The following is Kelley Blue Book's December 2009 Residual Analysis, which compares 2009 and 2010 residual forecasts for all major brands.
The fourth quarter of 2008 saw used-vehicle values fall at unprecedented levels with values depreciating 3.0 percent and 3.9 percent for November and December, respectively. This depreciation occurred at a time when there was uncertainty not only in the minds of dealers, but in the automotive industry and overall economy. Some of the key economic and social factors contributing to the depreciation in late 2008 were a quickly eroding new-vehicle market, rising unemployment, and highly volatile gas prices. These factors played a key role in eroding demand for both new and used vehicles to a point that vehicles depreciated well beyond what was considered typical seasonal depreciation for the fourth quarter.
While the market had been returning to more normal patterns through the last few months, used vehicles depreciated more in the last month (4.1 percent) than during any other period this year, proving that volatility is still at play in the used-car market. While depreciation during this time of year is considered typical, values dropped 1.1 percent more in November of 2009 than what was considered one of the worst periods of sales ever, November of 2008. According to Kelley Blue Book’s analysts, the additional drop in values can be attributed to soft demand from dealers as a result of weakened economic conditions, dealers waiting to restock inventory until the New Year as well as slight increases in the supply of used vehicles.
“The decline in November went well beyond traditional seasonal trends and we have already seen depreciation that is outpacing the aggressive drops of late 2008,” said Juan Flores, director of vehicle valuation for Kelley Blue Book. “We expect softening in the market to continue all the way into the first quarter of 2010.”
Another factor pushing values downward is an increase in trade-ins from the higher than expected new-vehicle sales in October, thus reducing the need for dealers to attend auctions and replenish their used-vehicle inventory. While dealers typically hold off on replenishing their used-vehicle inventory until the first of the year, the increased trade-ins from better than expected new-vehicle sales has only exacerbated the already weak demand conditions expected for this time of year.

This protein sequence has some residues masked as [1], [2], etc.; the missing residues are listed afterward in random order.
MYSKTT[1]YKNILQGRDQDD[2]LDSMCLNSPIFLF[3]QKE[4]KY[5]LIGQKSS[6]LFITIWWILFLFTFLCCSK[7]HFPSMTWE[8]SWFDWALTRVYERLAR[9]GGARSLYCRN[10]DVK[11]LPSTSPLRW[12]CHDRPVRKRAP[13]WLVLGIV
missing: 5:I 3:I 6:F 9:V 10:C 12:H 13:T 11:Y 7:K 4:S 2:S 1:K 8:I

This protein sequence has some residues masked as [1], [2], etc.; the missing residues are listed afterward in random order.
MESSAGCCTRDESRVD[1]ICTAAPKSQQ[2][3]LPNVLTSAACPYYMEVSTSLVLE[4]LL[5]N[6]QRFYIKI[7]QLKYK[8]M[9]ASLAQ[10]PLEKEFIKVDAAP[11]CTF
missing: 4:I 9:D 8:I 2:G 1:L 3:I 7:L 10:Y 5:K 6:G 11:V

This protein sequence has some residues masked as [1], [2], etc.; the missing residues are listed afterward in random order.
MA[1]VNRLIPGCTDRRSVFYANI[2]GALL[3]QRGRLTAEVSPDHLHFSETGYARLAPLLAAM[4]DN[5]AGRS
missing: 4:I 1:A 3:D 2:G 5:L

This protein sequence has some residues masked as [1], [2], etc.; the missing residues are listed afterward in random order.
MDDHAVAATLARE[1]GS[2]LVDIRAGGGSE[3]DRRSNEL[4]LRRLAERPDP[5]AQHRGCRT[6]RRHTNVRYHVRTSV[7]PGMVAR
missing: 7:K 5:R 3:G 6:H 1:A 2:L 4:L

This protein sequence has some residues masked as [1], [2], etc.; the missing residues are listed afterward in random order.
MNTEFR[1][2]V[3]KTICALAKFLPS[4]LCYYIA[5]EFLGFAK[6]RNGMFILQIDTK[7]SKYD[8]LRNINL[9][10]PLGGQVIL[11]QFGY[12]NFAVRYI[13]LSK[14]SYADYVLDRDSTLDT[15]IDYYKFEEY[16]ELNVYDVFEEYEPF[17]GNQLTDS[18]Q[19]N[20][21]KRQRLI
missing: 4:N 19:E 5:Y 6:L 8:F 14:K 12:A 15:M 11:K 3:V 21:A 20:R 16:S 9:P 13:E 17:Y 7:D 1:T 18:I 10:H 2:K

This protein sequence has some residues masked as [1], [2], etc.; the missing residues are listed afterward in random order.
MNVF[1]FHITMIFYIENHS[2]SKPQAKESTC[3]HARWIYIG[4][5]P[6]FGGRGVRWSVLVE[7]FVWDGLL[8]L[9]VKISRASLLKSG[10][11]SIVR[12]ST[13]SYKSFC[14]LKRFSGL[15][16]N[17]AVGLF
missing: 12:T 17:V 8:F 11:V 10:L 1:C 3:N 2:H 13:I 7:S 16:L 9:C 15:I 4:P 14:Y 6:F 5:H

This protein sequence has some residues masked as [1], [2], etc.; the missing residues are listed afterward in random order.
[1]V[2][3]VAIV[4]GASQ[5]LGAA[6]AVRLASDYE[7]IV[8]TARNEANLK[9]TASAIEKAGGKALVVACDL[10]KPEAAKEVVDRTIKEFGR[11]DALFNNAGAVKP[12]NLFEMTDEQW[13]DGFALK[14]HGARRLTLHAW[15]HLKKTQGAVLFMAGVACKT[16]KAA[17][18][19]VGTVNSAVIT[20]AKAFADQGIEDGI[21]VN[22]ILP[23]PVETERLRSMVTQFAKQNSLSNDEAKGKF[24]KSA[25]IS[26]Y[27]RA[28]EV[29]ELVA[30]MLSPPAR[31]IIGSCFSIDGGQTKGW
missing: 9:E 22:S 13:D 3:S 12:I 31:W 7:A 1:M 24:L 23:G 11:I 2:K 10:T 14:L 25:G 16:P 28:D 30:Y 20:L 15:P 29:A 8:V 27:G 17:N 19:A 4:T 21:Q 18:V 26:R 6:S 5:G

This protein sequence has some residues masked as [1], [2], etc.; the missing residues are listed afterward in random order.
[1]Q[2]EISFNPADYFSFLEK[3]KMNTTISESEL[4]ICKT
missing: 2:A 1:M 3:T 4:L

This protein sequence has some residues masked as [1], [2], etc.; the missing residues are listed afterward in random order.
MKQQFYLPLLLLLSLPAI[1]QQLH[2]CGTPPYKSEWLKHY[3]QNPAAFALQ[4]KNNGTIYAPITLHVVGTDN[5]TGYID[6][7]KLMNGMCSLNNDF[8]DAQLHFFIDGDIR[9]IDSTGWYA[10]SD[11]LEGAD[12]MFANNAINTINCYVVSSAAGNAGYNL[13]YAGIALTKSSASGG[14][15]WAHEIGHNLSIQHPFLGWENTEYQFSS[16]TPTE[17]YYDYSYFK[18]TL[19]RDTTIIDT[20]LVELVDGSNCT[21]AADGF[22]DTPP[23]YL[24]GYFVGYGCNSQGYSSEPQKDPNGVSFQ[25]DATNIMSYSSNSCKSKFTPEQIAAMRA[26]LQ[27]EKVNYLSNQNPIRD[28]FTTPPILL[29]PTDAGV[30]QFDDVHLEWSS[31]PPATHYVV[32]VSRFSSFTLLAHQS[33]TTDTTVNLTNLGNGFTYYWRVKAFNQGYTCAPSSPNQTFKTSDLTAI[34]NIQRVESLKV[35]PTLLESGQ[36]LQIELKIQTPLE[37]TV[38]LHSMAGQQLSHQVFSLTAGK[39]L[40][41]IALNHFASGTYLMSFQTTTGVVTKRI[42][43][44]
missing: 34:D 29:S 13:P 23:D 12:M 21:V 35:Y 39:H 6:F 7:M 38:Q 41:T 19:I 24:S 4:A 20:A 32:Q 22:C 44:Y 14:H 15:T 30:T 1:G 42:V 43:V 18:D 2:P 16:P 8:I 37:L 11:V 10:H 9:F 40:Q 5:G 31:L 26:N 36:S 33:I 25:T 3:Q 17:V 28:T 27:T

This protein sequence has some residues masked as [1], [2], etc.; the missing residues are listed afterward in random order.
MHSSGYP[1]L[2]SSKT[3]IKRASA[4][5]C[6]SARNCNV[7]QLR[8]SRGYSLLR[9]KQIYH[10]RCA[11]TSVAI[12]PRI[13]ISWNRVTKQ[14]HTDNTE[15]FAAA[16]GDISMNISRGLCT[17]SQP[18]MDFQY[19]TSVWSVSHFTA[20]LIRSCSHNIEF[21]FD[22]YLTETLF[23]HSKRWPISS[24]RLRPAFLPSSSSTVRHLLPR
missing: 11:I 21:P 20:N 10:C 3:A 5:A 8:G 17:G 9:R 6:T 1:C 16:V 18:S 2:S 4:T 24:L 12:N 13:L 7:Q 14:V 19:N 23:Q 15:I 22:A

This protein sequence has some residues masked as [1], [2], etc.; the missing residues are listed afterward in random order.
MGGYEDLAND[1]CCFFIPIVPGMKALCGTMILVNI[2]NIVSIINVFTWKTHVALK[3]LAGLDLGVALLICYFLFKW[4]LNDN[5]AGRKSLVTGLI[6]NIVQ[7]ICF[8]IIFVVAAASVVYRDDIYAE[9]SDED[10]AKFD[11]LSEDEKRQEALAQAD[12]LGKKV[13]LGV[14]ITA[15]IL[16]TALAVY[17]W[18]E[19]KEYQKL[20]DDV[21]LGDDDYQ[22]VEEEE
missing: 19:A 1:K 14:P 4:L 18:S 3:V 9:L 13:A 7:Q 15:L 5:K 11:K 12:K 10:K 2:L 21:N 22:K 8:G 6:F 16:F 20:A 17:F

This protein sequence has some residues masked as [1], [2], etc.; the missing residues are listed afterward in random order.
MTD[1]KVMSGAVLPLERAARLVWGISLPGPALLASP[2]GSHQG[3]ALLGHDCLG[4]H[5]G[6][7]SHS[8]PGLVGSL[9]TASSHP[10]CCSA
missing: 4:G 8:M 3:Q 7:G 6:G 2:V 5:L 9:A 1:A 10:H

New-Vehicle Sales Improve
While seasonally adjusted new-vehicle sales have been consistently trending below a SAAR of 10 million for most of 2009, October new-car sales improved to an annualized rate of 11.2 million. November then came in a bit lower than October with an annualized rate of 10.5 million, but even that figure is an improvement relative to earlier in the year. The improvement in sales during the fourth quarter has come as a surprise, as the economy has been hit by a rising unemployment rate currently pegged at 10 percent, gas prices that continue to rise month after month, and a report from the Wall Street Journal indicating that 1-in-4 homeowners with a mortgage owes more than the value of their home.
Kelley Blue Book’s analysts predict that with so many variables applying downward pressure to demand, any sustained improvement in new-vehicle sales will need to be supplemented by generous incentive support from manufacturers to keep prices affordable.
Values for cars dropped 3.9 percent on average with the most aggressive depreciation coming from subcompact cars and compact cars, which dropped 6.0 percent and 5.0 percent, respectively. The cars leading the depreciation in these segments were the Chevrolet Aveo (- 9.7 percent), the Scion xA (-7.9 percent), the Kia Spectra (-8.3 percent) and the Hyundai Tiburon (-7.8 percent). While these drops are certainly more aggressive than in previous periods, we must keep in mind that the average dollar drop for these segments is generally less dramatic than for many other segments. With an average market drop of $623, the average drops of $519 and $459 for subcompact and compact cars don’t seem so pronounced. Any weakness in these segments may be short lived, especially if gas prices continue to trend upward. December may be another down month for subcompact and compact cars, but we are not predicting long-term weakness in these segments.